[00:22:48] Anderson Cooper: Yeah. Obviously, we're often in these situations where now we're able to get to places faster than a relief group does or faster, in some cases than, whatever military force is going to be coming in, you know, that takes a while to rev up. We're able to get there really, really quickly and broadcast from really virtually anywhere now. And that presents you with really some weird, difficult situations of — I'm not a doctor. I don't have the skills to actually help people who are in medical need. I have limited supplies, probably myself. You do what you can. I've happily given away food because I generally think in most places, if you have cash, you can get food pretty much anywhere. If you are privileged and have enough money to pay for it at exorbitant prices, as the markets have exploded. Even in a famine in Somalia, there were restaurants selling pasta to warlords.
[00:23:49] So yeah, you give away what you can. I can't tell you how many times that somebody using my sat phone in order to call their loved one, to tell them that they're still alive, that they're not dead yet, or to tell them at least where they are if their house and everything has been destroyed after a hurricane, or is giving somebody a lift to taking them to a medical center. That's often the best thing you can do.
[00:24:13] I mean, but yeah, it is unfair — you talked about inequality, the inequality is very much on display. I've arrived in this place. I will be leaving in a matter of days or weeks or months. I'll be in one of those airplanes flying way overhead. And that mobility, that freedom, that mobility and money give you it's really startling and painful.
[00:24:36] Yeah. I remember being in Somalia, in the midst of a really, really bad situation, a town called Baidoa. A relief flight came in and dropped off supplies and they gave me a lift back to Kenya, to Nairobi. And I showered and I tried to wash everything off because I'd been in burial centers and feeding centers. And I hadn't really eaten in a couple of days. And I went to this Italian restaurant in Nairobi. They had like cutlery and nice stuff and it was just surreal. And I was just by myself. And as I was just about to start to eat, I suddenly smelled Somalia again. And I was like, where's that coming from? And then I looked down and I realized that there was blood on my shoes and on my boots and I hadn't washed my boots. I hadn't thought to do that. And it was just such this strange moment of two hours ago, I was in this place and now I'm clean and eating in this thing. And then there's the reminder of it.
[00:25:29] Jordan Harbinger: Right. Like you'd tracked in a little bit of the worst place on earth at that particular point in time until like a decent Italian restaurant where you could relax, you could put your phone on the table.
[00:25:40] Anderson Cooper: Right, yeah.
[00:25:40] Jordan Harbinger: And loosen your belt a little bit and have some food. Yeah.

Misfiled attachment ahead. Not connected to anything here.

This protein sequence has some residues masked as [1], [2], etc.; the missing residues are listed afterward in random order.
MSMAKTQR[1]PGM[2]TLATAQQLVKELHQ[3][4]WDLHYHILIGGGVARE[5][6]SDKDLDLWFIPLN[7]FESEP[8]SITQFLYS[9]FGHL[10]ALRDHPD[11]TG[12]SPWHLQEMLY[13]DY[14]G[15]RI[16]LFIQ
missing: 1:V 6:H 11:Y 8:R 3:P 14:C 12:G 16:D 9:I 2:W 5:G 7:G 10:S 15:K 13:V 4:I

[00:25:43] Anderson Cooper: Yeah.
[00:25:43] Jordan Harbinger: Yeah, that is surreal. That is extremely surreal. When you're in a war zone and you're seeing sort of the bottom base level of humanity and the worst things that humans are even capable of get done in these places, surely there must be some things, maybe acts of kindness and compassion that don't really make the headlines as much because it's not as interesting for the gawkers.
[00:26:03] Anderson Cooper: Yeah. You see that all the time. You expect to see like horror and hatred and brutality, and yet you also see compassion and kindness and caring, and that's what — you never know exactly how people are going to react to something. We all think, oh, if I was there, this is what I would do. Or if a school shooter walked into my classroom, I'd attack the guy, even though I didn't have a gun. No one knows until you've been in that situation. Like you can intellectually think, you know who you are, but I'm telling you when the lights go out and there's no air condition, and it's really frigging hot, and you don't have food and there's stuff going on around, crazy stuff going on around you, you become a different person very, very quickly. Sometimes you become the person that you never thought you'd be. You become a superhero and you help other people and you risk your own life to help other people. Some of the people we thought they would be the heroes end up, you know, punching women in the face in order to scale a wall to get to safety, all of which I've seen, you just see that. You don't know who you are until everything is at jeopardy. Everything is, yeah.
[00:27:13] Jordan Harbinger: Is there any way that being a higher profile personality who you are now, you know, maybe in the '90s, it was kind of like, "Nah, he was just a young kid doing stuff for some channel I've never heard of." Now, that you're a higher profile personality, there's probably people even in sort of places, you'd never thought that were like, "Hey, they're the guy from the TV that plays at the hotel where I drive cars or whatever it is." Has that affected your work in any way that didn't happen before? Like does it make it easier to get your job done or harder?
[00:27:39] Anderson Cooper: It cuts both ways. I mean, I don't really blend in, well, wherever I go, I'm like the most translucent person on the planet—
[00:27:45] Jordan Harbinger: Yeah, you're shining in the sun.
[00:27:46] Anderson Cooper: Yeah, it's a little off putting and startling and CNN is everywhere now and pretty much wherever I go. I mean, even in, I'll go to, I really love DRC, Congo and Rwanda. I love Central Africa. There are places I'll go that I did not think anybody would recognize me, but it does happen because they know it from CNN. Even if they don't know my name, they notice me and was like, "Oh, you're the field guy from CNN."